By: John T. Dodds
Wednesday August 30, 1995: I left Sacramento after work bound for North Lake; what a drive: Echo, Luther and Monitor passes, Devils Gate, Conway, Deadman and Sherwin Summits, followed by the climb from Bishop to North Lake, about 24,000 feet of climb in 300 miles. My permit was in the box at the kiosk as it was supposed to be. Somewhere below Aspendell, I saw a gray object moving around on the road at the limit of my headlights. I thought "hmm rolling rocks on this tame stretch of road?" As I approached, the 'rock' took flight, I had startled evidently a Great Horned Owl out of its evening meal. I understand numbers of them nest in the aspen along Bishop Creek. I arrived at North Lake around ll:00pm and slept in the parking lot right in front of the Jeep. An extra sleeping pad softens the macadam.
Up early Thursday morning bound for Piute Pass, Lower Desolation Lake and Mt. Humphreys. The rest of the group was set to come in on Friday, but with my knee problem, I wanted to take an extra day to hike in. I looked over at Mt. Humphreys shrouded in cloud and thought "I'm climbing THAT?" It took all day to peg my way in; used so many new muscles protecting my knee I was exhausted and out like a light by sunset.
I laid around all day Friday while the rest of the group hiked in to meet me. They arrived at 200 pm, right in the middle of my nap. Then it was Hearts in Eddie's tent until Terry wore out his welcome...
Saturday morning, Peak Day: Hiking at 800 am with a mixed sense of elation and anxiety; this would be SPS Emblem Peak #10 for me and also a pretty 'airy peak. And more clouds. I take pride in being in excellent physical condition, maybe in the top 10% of men my age. Problem is I hike with people in the top 1% or 2%, including at least one world class athlete. I hack and caff, crying to keep the pace...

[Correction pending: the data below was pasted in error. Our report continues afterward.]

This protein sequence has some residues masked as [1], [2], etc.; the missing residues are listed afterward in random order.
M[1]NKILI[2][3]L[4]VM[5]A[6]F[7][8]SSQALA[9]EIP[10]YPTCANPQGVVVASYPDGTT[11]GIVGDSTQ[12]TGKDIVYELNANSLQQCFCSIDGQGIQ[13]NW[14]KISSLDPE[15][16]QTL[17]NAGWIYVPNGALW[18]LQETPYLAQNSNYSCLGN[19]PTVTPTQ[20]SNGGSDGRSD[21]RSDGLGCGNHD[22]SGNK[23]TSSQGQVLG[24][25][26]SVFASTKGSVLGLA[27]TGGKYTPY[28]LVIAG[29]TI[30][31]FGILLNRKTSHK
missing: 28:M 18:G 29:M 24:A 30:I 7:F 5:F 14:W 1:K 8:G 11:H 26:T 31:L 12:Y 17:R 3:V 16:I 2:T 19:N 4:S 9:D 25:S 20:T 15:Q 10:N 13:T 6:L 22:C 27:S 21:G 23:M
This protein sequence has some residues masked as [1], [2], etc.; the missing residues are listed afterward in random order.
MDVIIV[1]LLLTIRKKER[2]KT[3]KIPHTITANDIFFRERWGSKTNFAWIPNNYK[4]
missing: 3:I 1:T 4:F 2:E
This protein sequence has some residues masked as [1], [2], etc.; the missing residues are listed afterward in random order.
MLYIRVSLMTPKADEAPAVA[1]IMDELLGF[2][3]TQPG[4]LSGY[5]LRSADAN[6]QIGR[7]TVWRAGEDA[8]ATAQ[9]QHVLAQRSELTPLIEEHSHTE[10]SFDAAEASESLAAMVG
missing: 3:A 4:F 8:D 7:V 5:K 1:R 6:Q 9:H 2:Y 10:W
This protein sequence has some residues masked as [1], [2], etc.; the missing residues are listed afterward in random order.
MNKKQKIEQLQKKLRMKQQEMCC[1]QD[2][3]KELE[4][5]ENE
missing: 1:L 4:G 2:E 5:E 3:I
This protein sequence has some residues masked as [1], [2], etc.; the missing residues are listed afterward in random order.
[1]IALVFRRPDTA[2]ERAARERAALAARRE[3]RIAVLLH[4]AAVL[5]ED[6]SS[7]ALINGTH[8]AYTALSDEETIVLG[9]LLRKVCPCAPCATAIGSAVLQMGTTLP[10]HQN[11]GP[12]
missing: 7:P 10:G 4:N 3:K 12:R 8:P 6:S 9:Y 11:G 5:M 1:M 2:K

No problems as we passed the upper Humphreys Lake, with a couple of scuffles in the couloir through the black band. I looked up at the last few hundred feet from the Northwest saddle and it looked like a blank wall, with thin clouds swirling around it. I almost balked. Then I said loudly: "~#&*)($%, I can do this!!" Off I went. I guess the adrenaline was pumping, I caught up with the group in the cul de sac, reading route descriptions. We set out to the right to the west arete with me bringing up the rear. It was a little slow ahead of me on the vertical pitch, so I was looking around at the view and made the mistake of looking down. I should know better. It was a little awkward at the top of the pitch and narrow with the 800 foot west face on one side and I couldn't see bottom on the other. I was the only wimp in the crowd to ask for a belay, then no further problems to the peak.
I proudly stood on top of Mt. Humphreys thinking: "I got my emblem!" "on Mt. Humphreys!" then: "how do I get down from here?" I didn't look much at the view, I was very concerned that Mt. Darwin to the south was socked in with a storm that was rapidly approaching. (bs, I was too scared to look!! sign the register and outta here!!). Tim took the summit group picture from the east shoulder close by, using my camera.
We down climbed the arete with me stepping on Richard's fingers all the way and he in turn stepping on Terry's fingers (the correct term is: 'pointing'). Part way down it started to hail intermittently. We rappelled two pitches and I got a great shot of Eddie rappelling the pitch in the black band. We got back to our base overlooking Lower Desolation Lake at around 5:00 when the sky fell in. About a one hour deluge of mostly fair sized hail.
The storm lifted prior to sundown and we enjoyed a few laughs, a hot dinner, some hot chocolate, and otherwise celebrated our climb of a most spectacular peak one I once thought I would never climb.
Celebrants: Terry Flood. Mark Adrian. Eddie Sudol, Carol Jean, Gerhard Japp, Suzanne Fletcher. Tim Fletcher, Mark Bender, Richard Cary and me.
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